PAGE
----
What has surprised me is that it's fine. The spiralling panic and the shame of failure disappeared when the window of opportunity closed. I am content. I have the best of men. I look forward to things again. I still fret sometimes that I am only one person away from solitude, but I rein this in, thinking of my single friends. I have no intention of spending my 40s and 50s in a fog of depression.
I don't know if my family would look different if my mum hadn't died. Did the impact of her death really destroy my desire for children, or did I never have a maternal instinct? Do other people have children for reasons like mine, or was I just not meant to have any?
Culture loves to remind us that childlessness is pitiable. If I could achieve anything from telling my story, I would want women to know that it feels all right to be in my shoes. I might be the thing that some women fear becoming, but my life is not the barren landscape that people dread. Whether I genuinely wanted children or not still feels clouded by events, but I don't miss them in my life now.
I do know I am tired of looking backwards. I have carried my mum's death around for years and made it the cause of all my woes. But blaming means never letting go, and I want to move on. So goodnight mum, rest easy. I'm fine as I am, and I know you'd say that too, and fiercely.
By Different Shores
That was very interesting, thank you for sharing your insights and experiences.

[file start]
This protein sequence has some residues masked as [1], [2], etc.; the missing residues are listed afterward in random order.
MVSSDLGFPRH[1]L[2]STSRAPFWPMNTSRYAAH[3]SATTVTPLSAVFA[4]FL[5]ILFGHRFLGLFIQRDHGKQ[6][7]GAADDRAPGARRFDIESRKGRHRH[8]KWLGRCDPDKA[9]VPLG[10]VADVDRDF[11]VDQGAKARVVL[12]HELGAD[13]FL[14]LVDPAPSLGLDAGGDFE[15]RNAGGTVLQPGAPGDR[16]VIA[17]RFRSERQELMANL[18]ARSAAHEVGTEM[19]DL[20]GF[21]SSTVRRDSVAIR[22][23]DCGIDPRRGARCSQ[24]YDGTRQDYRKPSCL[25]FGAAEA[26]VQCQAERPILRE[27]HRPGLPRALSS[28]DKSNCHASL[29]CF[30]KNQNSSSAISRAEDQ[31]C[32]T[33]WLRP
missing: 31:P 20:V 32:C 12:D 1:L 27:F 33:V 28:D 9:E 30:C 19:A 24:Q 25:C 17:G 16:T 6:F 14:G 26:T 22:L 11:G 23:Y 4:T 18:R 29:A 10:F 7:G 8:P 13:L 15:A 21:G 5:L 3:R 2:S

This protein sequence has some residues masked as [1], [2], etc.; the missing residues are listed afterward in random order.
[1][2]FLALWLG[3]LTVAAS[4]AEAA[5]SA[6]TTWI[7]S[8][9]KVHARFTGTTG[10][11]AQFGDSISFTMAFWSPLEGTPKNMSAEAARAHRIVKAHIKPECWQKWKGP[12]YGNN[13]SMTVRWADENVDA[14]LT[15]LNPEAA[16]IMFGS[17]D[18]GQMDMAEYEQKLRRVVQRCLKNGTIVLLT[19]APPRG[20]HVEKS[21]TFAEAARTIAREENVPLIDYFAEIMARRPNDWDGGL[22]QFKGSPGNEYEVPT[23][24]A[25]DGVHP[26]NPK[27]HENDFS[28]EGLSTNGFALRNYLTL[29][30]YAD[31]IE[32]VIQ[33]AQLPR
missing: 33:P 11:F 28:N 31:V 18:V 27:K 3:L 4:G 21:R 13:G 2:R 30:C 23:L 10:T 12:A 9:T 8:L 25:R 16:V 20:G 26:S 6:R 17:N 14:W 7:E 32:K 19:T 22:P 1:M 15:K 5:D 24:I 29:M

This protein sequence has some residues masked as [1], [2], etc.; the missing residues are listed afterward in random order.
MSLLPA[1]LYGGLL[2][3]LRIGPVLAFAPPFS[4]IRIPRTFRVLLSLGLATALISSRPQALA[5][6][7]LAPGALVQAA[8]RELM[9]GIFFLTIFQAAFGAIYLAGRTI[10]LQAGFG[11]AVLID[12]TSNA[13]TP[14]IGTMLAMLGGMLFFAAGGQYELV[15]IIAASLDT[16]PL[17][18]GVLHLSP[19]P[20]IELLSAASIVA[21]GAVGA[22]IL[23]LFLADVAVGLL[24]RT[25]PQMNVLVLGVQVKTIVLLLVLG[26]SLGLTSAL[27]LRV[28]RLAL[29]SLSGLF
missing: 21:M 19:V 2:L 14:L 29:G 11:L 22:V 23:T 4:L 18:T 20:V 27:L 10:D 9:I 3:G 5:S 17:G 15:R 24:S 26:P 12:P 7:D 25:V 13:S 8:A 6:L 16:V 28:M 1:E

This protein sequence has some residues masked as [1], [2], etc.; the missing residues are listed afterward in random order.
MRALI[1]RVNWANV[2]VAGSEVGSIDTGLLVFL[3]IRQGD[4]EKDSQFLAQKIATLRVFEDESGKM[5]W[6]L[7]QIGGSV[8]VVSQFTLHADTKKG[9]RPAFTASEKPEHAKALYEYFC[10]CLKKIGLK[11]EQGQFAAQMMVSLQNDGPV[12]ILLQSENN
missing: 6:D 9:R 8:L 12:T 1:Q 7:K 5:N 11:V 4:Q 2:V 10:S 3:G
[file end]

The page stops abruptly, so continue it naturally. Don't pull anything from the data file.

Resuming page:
I am so sorry you and your mum had to go through all that. So so sorry.
Yes, thanks for sharing. Thankfully diagnosis and treatment for breast cancers have improved and are still evolving. Regarding children, you absolutely do not need them to live a rewarding life. Wishing you lots of happiness x
Very sorry about your Mum and your difficult times.
Your dark clouds of anxiety and depression from your mums death are so palpable from your post. It makes me worry why I seem to identify with it so much despite having a very normal and uncomplicated upbringing. I'm hoping it's just well written!
I have been blessed with children, although I wouldn't be without them, having them is just a different life to the one I would have had without them, if that makes sense?
Children grow and will leave, there's no garentee of companionship in old age with them, and it would be unfair to expect it of them.
I hope you fine a new beginning and the fruitfulness in life you deserve.
Very sorry for your loss and difficult journey.
It goes to show, there's no right way to live and be happy.
Thank you for sharing with us.
Thank you for such a life-affirming piece.
This has struck a bit of a chord with me as I have a similar experience currently...
I'm in my late 20's and lost my younger sister just over 5 years ago. She was 19. Ever since I've been terrified of the idea of having my own children and have refused to allow it to happen. All I can see/think of are the bad things that could happen.
I am aware that this behaviour is quite self-destructive. It is nice to know that you have found not having children to be okay - I never imagined it not to be. But I would like to hear from other people in a similar situation, did you have a similar experience yet still have your own family? Did you have kids despite never thinking you would? Did you refuse to have them and later regret it?